My schedule is totally not interested in you
August 10, 2010 3:47 PM Subscribe
Mind-reading Filter: What does this mean - "Well, I'm totally booked up this week... I don't know what my schedule is next week."
I'm a man, mid-thirties at this point, dating women, never married or nuthin'. Over the last few years when trying to ask women out I've on some occasions gotten a response along these lines: I suggest that we oughta get together for coffee some time, to which she responds with something like,
"Well, ah, I am so busy this week, booked solid."
"I could come around again next week some time?"
"I'm not sure what my schedule for next week is yet."
These are people I'm not quite acquaintances with, who I've run into a few times in public at a store or maybe when I was out for a walk and chatted with in passing - so not anyone I really know but not a complete stranger I'm walking up on out of the blue either. I also think they're around my age but I'm not always good at judging someone's age.
From other discussions around MeFi I know that women can sometimes feel a bit cornered when approached by men in public like this because some men are completely nuts, won't take "no" for an answer, and will react badly to outright rejection. I, on the other hand, am usually pretty timid about this stuff.
So I'm wondering whether I ought to be slightly more aggressive and on a more specific note - does this really sound like a polite expression of disinterest which it would appear to be at first glance, or does it sound more just like someone who is actually really busy? It occurs to me that I could happen to be hitting on women who are single mothers or something (which I wouldn't object to) and they really do just have insanely busy, unpredictable schedules.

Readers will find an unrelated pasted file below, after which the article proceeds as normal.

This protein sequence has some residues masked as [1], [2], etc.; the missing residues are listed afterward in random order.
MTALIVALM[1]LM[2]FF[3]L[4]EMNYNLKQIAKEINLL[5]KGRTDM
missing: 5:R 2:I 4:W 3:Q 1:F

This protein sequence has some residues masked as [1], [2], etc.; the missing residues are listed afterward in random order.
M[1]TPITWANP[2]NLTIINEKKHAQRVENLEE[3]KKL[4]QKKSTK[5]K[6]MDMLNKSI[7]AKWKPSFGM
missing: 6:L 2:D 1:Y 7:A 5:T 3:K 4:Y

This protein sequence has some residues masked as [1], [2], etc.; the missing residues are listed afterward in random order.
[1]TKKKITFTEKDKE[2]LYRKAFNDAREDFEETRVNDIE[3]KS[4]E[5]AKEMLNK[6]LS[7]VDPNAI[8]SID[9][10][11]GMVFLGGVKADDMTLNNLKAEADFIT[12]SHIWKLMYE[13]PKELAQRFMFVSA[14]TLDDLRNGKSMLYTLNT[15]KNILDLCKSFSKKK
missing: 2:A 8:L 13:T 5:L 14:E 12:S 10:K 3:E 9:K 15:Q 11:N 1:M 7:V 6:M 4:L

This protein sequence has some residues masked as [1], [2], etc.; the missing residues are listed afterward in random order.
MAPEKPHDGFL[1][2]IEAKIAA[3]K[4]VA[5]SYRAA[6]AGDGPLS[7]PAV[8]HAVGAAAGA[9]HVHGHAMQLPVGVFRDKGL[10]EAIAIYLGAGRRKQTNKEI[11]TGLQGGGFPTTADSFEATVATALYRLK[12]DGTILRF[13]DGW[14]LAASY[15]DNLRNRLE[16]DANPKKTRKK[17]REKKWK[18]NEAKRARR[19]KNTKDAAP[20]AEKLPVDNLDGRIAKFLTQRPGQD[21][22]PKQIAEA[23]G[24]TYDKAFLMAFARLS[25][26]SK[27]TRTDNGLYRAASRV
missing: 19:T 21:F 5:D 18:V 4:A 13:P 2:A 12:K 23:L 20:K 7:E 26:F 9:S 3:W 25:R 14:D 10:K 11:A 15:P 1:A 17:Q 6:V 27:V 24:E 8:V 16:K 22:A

Another aspect is that I'm almost never a busy person myself so I have trouble imagining how someone who is really busy would be thinking. If it was the latter case, someone who's genuinely busy and is just being noncommittal at first or needs to think about it, what would be a good way to proceed and "press the advantage"? (Or maybe it's smarter to think in terms of, what sort of graceful things could I ask to try to fish out whether it's disinterest or genuine busyness?)
If it matters, this is in a fairly small New England city.